They Met in the Dark (1943)

They Met in the Dark

Aka Dark End. An old friend of mine. Met him this morning. When Navy Commander Richard Heritage (James Mason) is cashiered by Commander Lippinscott (David Farrar) after accidentally revealing important manoeuvres during World War 2 because he’s been framed by Nazi spies, he recalls how his troubles began.  He sets out to clear his name by seeking out Mary (Patricia Medina) the Blackpool-based manicurist with the charm bracelet who set him up by stealing Allied secrets for a ring of Fifth Columnists led by theatrical agent Christopher Child (Tom Walls). But she is found dead at the rural cottage of two old mariners by their niece Laura Verity (Joyce Howard) who’s visiting from Canada.  When Richard shows up looking for Mary they immediately suspect each other and wind up in the local police station. The pair’s stories are not believed by police and they team up, on and off, as well as trying to avoid each other, criss-crossing the country to uncover the involvement of several of the agency’s performers including The Great Riccardo (Karel Stepanek) who are part of a well run organisation communicating in musical notes … I’m in command again tonight. Brittle dialogue, charming actors and a narrative regularly interrupted by song performances make this a quaint excursion into wartime espionage activities in that unique Venn diagram crossover area of showbiz and the British Navy with an almost satirical edge. It’s overly long and rather uneven in mood but the shifts from dangerous to jaunty are so much fun as they seem to forget the plot and go up another entertaining alley that you’ll enjoy the variety, from the monocled Fritz Lang-a-like farceur Walls essaying his Nazi agent; to an occasionally dubiously motivated Mason and very charismatic and resourceful Howard who make for a Hitchockian couple in a film that has several scenes harking back to both The Lady Vanishes and The Thirty Nine Steps with a very effective scene in a tunnel. Phyllis Stanley has some rare lines as singer Lily Bernard and there’s a terrific ensemble to enliven the action. You’ll forget about Mason’s comedy beard which is cleverly (and thankfully) removed in the second scene in the hotel spa where the suspense plot all begins. Fun, with a cast list as long as your arm to the extent that the opening credits conclude etc etc etc.  Adapted from Anthony Gilbert’s novel The Vanished Corpse with a screenplay by Basil Bartlett, Anatole de Grunwald, Victor MacLure, Miles Malleson and James Seymour. Directed by Karel Lamac. She’s not just a starstruck young girl, you know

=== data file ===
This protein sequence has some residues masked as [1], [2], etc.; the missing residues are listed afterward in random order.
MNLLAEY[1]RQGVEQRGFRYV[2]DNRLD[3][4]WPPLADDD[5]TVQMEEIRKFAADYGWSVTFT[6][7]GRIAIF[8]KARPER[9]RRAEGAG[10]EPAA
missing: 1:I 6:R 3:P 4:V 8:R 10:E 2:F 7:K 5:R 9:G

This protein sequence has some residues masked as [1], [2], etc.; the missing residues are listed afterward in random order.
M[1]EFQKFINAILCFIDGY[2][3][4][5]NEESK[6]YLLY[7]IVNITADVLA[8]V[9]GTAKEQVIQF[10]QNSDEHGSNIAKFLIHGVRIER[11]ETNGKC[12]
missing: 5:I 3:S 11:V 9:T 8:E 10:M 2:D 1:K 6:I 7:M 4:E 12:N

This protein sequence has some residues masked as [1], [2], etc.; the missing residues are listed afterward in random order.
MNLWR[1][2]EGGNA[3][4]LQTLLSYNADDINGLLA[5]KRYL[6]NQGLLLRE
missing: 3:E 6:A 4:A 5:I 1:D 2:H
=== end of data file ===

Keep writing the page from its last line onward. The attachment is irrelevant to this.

The Cure for the Coronavirus Lockdown, Part 3

It would be a dereliction of film doctorly duty to overlook the best men (and woman) on a mission story of ’em all, the subject of Geoff Dyer’s latest tome, Broadsword Calling Danny Boy. Take it away!

 

The Cure for the Coronavirus Lockdown, Part 1

The whole world appears to be wearing surgical masks and latex gloves. Finding toilet rolls and cleaning products on supermarket shelves is now as rare as locating a unicorn.  Your favourite foods are at a premium so your Lenten sacrifices just got even tougher. Or easier, actually.  You’ve stocked up on canned goods and all the pasta you can stuff in a string bag. But you don’t want to eat them. And restaurants and bars are closed! And The Who gig is off! And all the cinemas are shut!  And it’s only your bloody birthday! There’s only one solution for this wartime stay home edict … Escape!

Code Name: Emerald (1985)

Code Name Emerald